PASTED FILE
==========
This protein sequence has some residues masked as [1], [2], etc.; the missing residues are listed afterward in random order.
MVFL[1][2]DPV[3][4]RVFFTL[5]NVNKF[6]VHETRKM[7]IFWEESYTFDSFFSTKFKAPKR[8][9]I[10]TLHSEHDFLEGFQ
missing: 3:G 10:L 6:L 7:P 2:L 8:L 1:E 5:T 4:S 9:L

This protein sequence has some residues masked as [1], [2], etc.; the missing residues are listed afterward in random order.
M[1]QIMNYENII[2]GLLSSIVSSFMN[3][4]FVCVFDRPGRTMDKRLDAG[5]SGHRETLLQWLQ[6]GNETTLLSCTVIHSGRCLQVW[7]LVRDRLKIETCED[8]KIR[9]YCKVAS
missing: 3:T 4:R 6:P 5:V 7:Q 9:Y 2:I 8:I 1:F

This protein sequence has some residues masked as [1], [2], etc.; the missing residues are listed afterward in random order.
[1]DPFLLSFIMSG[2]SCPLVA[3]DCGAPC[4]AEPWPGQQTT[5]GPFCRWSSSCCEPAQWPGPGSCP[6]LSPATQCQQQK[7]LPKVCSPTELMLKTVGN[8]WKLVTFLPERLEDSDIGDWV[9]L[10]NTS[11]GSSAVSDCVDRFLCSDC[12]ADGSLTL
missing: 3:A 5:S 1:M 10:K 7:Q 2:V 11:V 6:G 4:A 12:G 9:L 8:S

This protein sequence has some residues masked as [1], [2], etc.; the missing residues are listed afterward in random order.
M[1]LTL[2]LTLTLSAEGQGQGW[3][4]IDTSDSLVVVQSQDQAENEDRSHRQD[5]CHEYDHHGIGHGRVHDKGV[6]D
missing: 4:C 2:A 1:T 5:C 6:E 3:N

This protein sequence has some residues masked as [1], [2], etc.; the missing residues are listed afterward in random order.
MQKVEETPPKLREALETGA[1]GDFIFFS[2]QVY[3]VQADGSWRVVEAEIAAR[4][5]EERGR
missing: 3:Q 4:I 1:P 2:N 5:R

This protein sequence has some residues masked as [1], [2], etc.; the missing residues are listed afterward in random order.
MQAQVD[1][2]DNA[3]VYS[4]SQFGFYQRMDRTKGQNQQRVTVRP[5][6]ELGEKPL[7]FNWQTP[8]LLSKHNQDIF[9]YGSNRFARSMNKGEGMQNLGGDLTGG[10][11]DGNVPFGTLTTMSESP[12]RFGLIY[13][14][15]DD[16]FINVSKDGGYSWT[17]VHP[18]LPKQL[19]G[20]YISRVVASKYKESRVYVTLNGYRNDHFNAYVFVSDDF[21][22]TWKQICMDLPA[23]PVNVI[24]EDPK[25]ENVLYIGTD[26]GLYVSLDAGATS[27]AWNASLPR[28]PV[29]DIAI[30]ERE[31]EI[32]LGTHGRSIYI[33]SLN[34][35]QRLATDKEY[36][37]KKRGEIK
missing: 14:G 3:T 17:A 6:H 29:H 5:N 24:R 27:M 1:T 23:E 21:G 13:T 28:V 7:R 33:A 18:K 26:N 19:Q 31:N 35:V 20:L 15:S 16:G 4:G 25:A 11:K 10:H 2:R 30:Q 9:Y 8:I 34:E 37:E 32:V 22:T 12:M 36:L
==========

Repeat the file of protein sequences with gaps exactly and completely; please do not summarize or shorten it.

This protein sequence has some residues masked as [1], [2], etc.; the missing residues are listed afterward in random order.
MVFL[1][2]DPV[3][4]RVFFTL[5]NVNKF[6]VHETRKM[7]IFWEESYTFDSFFSTKFKAPKR[8][9]I[10]TLHSEHDFLEGFQ
missing: 3:G 10:L 6:L 7:P 2:L 8:L 1:E 5:T 4:S 9:L

This protein sequence has some residues masked as [1], [2], etc.; the missing residues are listed afterward in random order.
M[1]QIMNYENII[2]GLLSSIVSSFMN[3][4]FVCVFDRPGRTMDKRLDAG[5]SGHRETLLQWLQ[6]GNETTLLSCTVIHSGRCLQVW[7]LVRDRLKIETCED[8]KIR[9]YCKVAS
missing: 3:T 4:R 6:P 5:V 7:Q 9:Y 2:I 8:I 1:F

This protein sequence has some residues masked as [1], [2], etc.; the missing residues are listed afterward in random order.
[1]DPFLLSFIMSG[2]SCPLVA[3]DCGAPC[4]AEPWPGQQTT[5]GPFCRWSSSCCEPAQWPGPGSCP[6]LSPATQCQQQK[7]LPKVCSPTELMLKTVGN[8]WKLVTFLPERLEDSDIGDWV[9]L[10]NTS[11]GSSAVSDCVDRFLCSDC[12]ADGSLTL
missing: 3:A 5:S 1:M 10:K 7:Q 2:V 11:V 6:G 4:A 12:G 9:L 8:S

This protein sequence has some residues masked as [1], [2], etc.; the missing residues are listed afterward in random order.
M[1]LTL[2]LTLTLSAEGQGQGW[3][4]IDTSDSLVVVQSQDQAENEDRSHRQD[5]CHEYDHHGIGHGRVHDKGV[6]D
missing: 4:C 2:A 1:T 5:C 6:E 3:N

This protein sequence has some residues masked as [1], [2], etc.; the missing residues are listed afterward in random order.
MQKVEETPPKLREALETGA[1]GDFIFFS[2]QVY[3]VQADGSWRVVEAEIAAR[4][5]EERGR
missing: 3:Q 4:I 1:P 2:N 5:R

This protein sequence has some residues masked as [1], [2], etc.; the missing residues are listed afterward in random order.
MQAQVD[1][2]DNA[3]VYS[4]SQFGFYQRMDRTKGQNQQRVTVRP[5][6]ELGEKPL[7]FNWQTP[8]LLSKHNQDIF[9]YGSNRFARSMNKGEGMQNLGGDLTGG[10][11]DGNVPFGTLTTMSESP[12]RFGLIY[13][14][15]DD[16]FINVSKDGGYSWT[17]VHP[18]LPKQL[19]G[20]YISRVVASKYKESRVYVTLNGYRNDHFNAYVFVSDDF[21][22]TWKQICMDLPA[23]PVNVI[24]EDPK[25]ENVLYIGTD[26]GLYVSLDAGATS[27]AWNASLPR[28]PV[29]DIAI[30]ERE[31]EI[32]LGTHGRSIYI[33]SLN[34][35]QRLATDKEY[36][37]KKRGEIK
missing: 14:G 3:T 17:A 6:H 29:H 5:N 24:R 27:M 1:T 23:E 21:G 13:T 28:V 7:R 33:A 18:K 26:N 19:Q 31:N 35:V 20:L 15:S 16:G 4:G 25:A 11:K 10:H 2:R 30:Q 9:Y 8:I 34:E 37:E 32:V 22:T 12:M 36:L